A Catholic Monthly Magazine

St John of the Cross

Fr Carl Telford SM

Fr Carl Telford SM

The Living Flame of Love

Part 3 of 5

The next major work of St John of the Cross and his last, is called The Living Flame of Love, a poem, only twenty-four lines long, and his commentary.

It tells the story of the fulfilment of love, the spiritual marriage, the final transformation by God. It does not tell of purification but of enjoyment and rest and celebration. St John writes each of his major works with the whole journey in mind. This work is about the fulfilment of the journey. Hence, its importance for us today. We go through the Dark Night to reach the perfect light and fire of love in this life, if God so wills.

The commentary was written in 1585, probably in two weeks, at the request of the layperson Dona Ana de Penalosa, whom he directed. She asked for a deeper explanation of the poem.

It is his shortest work, and perhaps his most sublime, according to Professor E Allision Peers, and with possibly greater eloquence and ardour than The Spiritual Canticle. Professor Peers also says, “We can sense almost a period of superhuman insight and power of expression.” High praise! He also writes, “it is probably true to say that no other author, either before or since, has written of Mystical Union with the unalloyed beauty which we find in this poem and its interpretation. St John is well known as the Doctor of the Night but he is equally the Doctor of Love.The Living Flame is a work to be prayed with rather than only studied.”

The poem deals with union with God, and not the path to union. There is no progressive movement from stage to stage. It is a song of praise at the goodness of God in bringing souls to this state of closeness to his love. He writes, ”These stanzas speak of a love deeper in quality and more perfect within this very state of transformation.”

The Living Flame is made up of four stanzas, with St John’s commentary on each stanza. He writes humbly as he begins the commentary, “everything I say is as far from the reality as is a painting from the living object represented.” However, it is not a perfect work! There are diversions: for example, he spends a long time scolding foolish spiritual directors, or rather, warning fervent people away from such unwise directors.

Stanza 1

The poem begins:

O living flame of love
that tenderly wounds my soul
in its deepest centre!
Since now you are not oppressive,
now consummate! If it be your will
tear through the veil of this sweet encounter.

It explains the nature of the flame,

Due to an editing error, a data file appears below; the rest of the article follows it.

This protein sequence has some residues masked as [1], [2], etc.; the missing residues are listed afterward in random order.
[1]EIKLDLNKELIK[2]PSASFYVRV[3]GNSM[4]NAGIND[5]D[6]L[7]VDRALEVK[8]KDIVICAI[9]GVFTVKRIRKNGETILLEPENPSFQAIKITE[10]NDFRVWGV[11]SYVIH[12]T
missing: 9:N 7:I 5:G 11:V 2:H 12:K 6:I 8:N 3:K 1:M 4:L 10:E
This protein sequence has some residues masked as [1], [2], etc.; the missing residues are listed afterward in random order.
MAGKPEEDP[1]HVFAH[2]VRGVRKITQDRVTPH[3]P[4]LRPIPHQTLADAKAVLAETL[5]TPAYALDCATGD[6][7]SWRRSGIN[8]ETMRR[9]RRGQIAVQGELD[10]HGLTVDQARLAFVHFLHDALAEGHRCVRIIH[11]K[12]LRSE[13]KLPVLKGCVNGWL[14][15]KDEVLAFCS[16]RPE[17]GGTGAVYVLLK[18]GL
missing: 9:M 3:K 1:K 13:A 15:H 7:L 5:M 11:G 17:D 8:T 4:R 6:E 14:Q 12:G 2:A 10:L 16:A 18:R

the love of the Holy Spirit, and where it abides, in the very depths of our soul.
The soul is now feasting with the Holy Spirit so close to God. It explains the desire for glory, the veil of separation and the wound of love. The soul is held in an intimacy, secure, substantial and delectable.

An example of a cautery

Stanza 2

This tells of the Trinity at work. The cautery, an instrument for burning, is the Holy Spirit; the hand is the Father bringing transformation and the delicate touch is the Son, bringing eternal life. In fact, the soul is longing to die, to know this life in its fullness, which it is unable to access fully in this life.

Stanza 3

This verse speaks of the splendours produced by the lamps, which transmit light and give off warmth. The soul, now purified and hollowed out in the dark nights, is ready for God’s presence within. St John explains the soul’s gift to God. This stanza about the three blind guides, also contains the long discourse on ignorant spiritual directors.

Stanza 4

The divine love is now awakening with ineffable tenderness within the soul, and in its various forms. God is within the person and enables the person to participate in the very breathing of the Holy Spirit. In fact, St John is unable to really explain God’s goodness, and he leaves the last line of stanza four without commentary.

Finally, this Living Flame can seem remote from our more ordinary lives. But the depths explained in the Living Flame do not cease to inspire us. For example, during the life of St Therese of the Child Jesus, St John of the Cross’s writings were a deep source of hope, nourishing her at a pivotal time in her spiritual growth for two years, 1890-1891. No one else could do that.

When she read St John’s words, “the more God wants to give us, the more he increases our desires,” it launched her on the road of confidence as it explained to her, as if for the first time, the key to her spiritual path. The fire of love fell upon her and can upon us if we desire it.

St John of the Cross, pray for us.

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